Does anything miss? Atmospheric light and a bit of romance! This is ensured by "Molly Suh" founders Maurice Jedlicka (32) and Amy Peters (27), who compete with a whole children's choir. With their sustainable candles, they put an end to conventional candle wax: their secret recipe is recycled vegetable fats from the catering and hotel industries. In a re- and upcycling process, the fats are cleaned, freed from harmful substances and used as an odorless base wax for the “Molly Suh” candles. The founders offer 15 percent of the company shares for 75,000 euros. The scented candles should cost 22 euros, the tea lights 11 euros.

Nils Glagau is the spoilsport. "I was expecting something innovative, I'm missing a unique selling point, sustainable candles already exist, I'm out." Carsten Maschmeyer agrees: "You have great goals, but you will meet global corporations with a lot of experience, chemists and scientists, you will get tangled up in the market, I'm out." Dagmar Wöhrl doesn't get in either. Tillman Schulz too. For Ralf Dümmel, however, all the candles are burning. "I'm up for you. I think you're cool." He offers 75,000 for 25 percent. Deal. The founders are overjoyed and agree.

Pastries, gifts, candles - now it's time for the feast! The lions chat from the inside out: Carsten Maschmeyer has fondue on Christmas Eve, Nils Glagau has the traditional goose, Dagmar Wöhrl serves sour zipfel and Ralf Dümmel potato salad and sausages. Sausages will probably not be on the table for the next founding team, because Lasse Thiele (27) and Mattis Eckmann (28) are presenting delicious vegan sauces with “Taste Religion”.

In their “religion of taste” they avoid animal products and harmful additives. The range includes six tempting sauces, including vegan gravy and black garlic teriyaki sauce. The food experts invite the lions to a vegan Christmas menu and offer 15 percent of the company shares for 150,000 euros.

The vegan roast isn't that well received by the lions, but the vegan gravy is even more so. The sauces cost 4.99 euros each. “Bad roast, good sauce,” comments Ralf Dümmel. But he doesn't want to get involved because he has already invested in other sauce start-ups. Carsten Maschmeyer is not part of Food. But something is happening with Dagmar Wöhrl, Nils Glagau and Tillman Schulz. The lions whisper and make an offer: 30 percent for 150,000 euros. The founders swallow briefly, but then strike. Deal for “Taste Religion”.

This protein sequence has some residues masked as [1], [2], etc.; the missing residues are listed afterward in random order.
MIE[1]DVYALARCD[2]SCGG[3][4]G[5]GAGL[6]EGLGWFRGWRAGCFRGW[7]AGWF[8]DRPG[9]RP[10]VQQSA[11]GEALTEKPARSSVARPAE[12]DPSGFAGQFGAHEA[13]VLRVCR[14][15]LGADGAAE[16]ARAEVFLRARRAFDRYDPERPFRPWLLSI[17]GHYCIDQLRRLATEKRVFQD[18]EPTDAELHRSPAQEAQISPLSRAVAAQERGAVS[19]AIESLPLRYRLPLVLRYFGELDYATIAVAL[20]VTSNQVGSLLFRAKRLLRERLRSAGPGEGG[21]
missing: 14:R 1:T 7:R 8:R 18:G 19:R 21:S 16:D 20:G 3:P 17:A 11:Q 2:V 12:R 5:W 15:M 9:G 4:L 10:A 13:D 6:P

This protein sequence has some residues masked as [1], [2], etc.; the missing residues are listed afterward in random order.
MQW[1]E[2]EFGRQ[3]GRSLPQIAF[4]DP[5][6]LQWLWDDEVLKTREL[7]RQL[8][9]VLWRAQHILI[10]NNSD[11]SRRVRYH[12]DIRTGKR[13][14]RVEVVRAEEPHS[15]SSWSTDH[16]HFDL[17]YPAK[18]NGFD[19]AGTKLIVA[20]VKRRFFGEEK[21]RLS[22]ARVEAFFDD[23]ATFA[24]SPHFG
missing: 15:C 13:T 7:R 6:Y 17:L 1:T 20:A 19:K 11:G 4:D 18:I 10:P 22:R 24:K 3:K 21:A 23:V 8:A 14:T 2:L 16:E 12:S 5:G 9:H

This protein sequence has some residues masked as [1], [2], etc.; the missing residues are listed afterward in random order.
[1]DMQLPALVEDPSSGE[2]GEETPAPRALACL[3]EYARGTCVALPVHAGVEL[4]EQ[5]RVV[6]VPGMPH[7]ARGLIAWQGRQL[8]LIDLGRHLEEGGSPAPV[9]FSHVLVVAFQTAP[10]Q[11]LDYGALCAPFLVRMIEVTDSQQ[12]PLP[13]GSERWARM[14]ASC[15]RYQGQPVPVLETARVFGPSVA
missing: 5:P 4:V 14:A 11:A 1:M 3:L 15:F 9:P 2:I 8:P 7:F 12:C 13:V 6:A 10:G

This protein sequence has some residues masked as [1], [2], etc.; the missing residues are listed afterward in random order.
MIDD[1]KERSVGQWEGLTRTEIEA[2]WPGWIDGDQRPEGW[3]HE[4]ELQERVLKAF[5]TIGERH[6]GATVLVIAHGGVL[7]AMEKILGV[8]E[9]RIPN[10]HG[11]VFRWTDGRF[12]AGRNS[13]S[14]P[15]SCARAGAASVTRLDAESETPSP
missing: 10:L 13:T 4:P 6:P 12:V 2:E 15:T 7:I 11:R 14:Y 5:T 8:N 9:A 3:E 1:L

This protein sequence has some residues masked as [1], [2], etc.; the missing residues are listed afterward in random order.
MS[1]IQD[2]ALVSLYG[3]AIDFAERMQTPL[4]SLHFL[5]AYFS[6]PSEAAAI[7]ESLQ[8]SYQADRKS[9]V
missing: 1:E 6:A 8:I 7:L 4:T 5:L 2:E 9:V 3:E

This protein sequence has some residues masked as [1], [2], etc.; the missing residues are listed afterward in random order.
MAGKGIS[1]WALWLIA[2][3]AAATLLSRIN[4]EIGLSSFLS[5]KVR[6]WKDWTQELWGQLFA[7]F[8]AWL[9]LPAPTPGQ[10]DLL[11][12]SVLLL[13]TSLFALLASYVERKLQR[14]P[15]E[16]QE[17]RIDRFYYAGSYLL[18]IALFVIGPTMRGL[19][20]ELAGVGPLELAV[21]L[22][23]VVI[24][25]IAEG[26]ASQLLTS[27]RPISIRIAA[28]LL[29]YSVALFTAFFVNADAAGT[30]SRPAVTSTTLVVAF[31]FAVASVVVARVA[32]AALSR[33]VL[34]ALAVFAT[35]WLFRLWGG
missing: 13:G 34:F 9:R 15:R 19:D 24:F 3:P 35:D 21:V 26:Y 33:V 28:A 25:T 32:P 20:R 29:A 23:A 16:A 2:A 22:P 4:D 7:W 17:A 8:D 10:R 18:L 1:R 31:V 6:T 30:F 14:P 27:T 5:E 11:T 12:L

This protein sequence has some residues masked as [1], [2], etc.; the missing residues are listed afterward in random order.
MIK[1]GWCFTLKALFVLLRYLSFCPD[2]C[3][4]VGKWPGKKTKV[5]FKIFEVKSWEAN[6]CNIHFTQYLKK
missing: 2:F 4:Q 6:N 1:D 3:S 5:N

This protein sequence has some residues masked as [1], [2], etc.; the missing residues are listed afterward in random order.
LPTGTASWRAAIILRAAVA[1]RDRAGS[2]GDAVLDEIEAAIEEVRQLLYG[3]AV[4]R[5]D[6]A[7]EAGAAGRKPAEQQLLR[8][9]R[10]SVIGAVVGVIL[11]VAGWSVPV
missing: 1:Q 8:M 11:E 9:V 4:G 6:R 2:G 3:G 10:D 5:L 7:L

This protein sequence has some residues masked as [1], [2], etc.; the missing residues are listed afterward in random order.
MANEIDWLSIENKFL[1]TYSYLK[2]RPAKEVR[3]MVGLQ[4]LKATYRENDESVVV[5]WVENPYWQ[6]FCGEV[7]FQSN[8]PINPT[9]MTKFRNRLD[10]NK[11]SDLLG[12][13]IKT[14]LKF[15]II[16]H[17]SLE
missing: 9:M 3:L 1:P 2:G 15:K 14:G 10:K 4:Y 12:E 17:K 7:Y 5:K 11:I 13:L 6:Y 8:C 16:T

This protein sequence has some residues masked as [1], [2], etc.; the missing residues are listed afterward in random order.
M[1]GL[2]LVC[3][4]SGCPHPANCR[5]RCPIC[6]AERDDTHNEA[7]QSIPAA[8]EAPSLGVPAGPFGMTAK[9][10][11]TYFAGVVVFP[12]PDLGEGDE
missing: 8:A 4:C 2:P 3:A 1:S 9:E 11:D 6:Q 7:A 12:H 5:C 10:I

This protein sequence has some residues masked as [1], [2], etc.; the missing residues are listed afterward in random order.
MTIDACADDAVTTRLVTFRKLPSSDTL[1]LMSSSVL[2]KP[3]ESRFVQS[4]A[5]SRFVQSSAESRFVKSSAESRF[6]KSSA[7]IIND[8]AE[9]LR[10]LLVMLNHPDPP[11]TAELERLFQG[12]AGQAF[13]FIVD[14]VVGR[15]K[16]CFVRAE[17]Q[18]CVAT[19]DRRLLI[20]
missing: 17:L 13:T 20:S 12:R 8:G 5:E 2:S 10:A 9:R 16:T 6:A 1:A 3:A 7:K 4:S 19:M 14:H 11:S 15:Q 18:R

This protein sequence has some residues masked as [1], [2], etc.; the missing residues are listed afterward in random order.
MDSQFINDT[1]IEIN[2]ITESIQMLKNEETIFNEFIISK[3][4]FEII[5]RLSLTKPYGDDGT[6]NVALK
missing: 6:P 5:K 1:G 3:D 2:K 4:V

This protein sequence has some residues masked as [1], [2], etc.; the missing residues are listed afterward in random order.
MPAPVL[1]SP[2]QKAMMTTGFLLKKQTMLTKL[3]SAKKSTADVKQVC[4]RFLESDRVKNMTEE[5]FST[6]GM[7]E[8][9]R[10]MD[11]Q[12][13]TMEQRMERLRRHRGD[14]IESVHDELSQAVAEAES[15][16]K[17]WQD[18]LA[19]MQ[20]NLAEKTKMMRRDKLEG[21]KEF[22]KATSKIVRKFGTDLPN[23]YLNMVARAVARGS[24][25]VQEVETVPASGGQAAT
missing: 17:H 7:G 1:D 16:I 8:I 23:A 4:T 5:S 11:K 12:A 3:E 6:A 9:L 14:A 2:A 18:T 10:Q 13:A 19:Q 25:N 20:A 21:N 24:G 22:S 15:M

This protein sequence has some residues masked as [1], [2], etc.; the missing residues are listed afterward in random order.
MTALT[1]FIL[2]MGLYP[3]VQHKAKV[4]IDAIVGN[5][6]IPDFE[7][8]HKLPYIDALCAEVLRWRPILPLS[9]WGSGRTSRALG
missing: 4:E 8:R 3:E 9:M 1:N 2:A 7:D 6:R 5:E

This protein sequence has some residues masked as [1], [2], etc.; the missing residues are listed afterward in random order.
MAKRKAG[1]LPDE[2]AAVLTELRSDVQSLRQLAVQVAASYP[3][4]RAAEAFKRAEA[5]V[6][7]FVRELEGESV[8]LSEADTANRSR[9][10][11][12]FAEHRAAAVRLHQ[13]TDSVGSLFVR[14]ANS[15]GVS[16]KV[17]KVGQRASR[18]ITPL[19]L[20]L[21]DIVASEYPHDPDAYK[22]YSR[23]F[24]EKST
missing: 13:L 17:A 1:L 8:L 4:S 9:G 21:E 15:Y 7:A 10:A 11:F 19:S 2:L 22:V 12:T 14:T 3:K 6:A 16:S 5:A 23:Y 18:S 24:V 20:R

And suddenly Jürgen Milski (60) is on stage, yesterday on "Celebrity Big Brother", today in the "Lion's Den". He brought his best friend Ralf Kosche (60) and an innovative solution for more safety on the ski slopes. The founders want to prevent accidents with their “Gogglestop”, a glasses stopper for ski helmets.

Ski instructor Ralf knows the dangers from 20 years of experience and has developed a sophisticated Velcro fastener that securely attaches the ski goggles to the helmet. Jürgen is convinced: “The glasses will never slip backwards again!” The founders offer the lions 30,000 euros for 15 percent of the company shares.

The two founders come on stage in ski boots. “Oh,” the lions shout when they recognize Jürgen Milski. Everyone can take a closer look at the “Gogglestop” on the helmets. The piece should cost 19.90 euros. “We need a strong lion for sales,” summarizes Jürgen.

Dümmel doesn't need to be told that twice. Without further ado, he stands up and approaches the founding duo. "I think it's great, you're a skier and you've developed a product that provides safety. I'm the right person for you, we'll do it together." Jürgen has tears in his eyes. One of the fastest deals ever seen in the lion's den. “Something like this only happens at Christmas,” comments Maschmeyer and wishes “Merry Christmas, Merry Business”.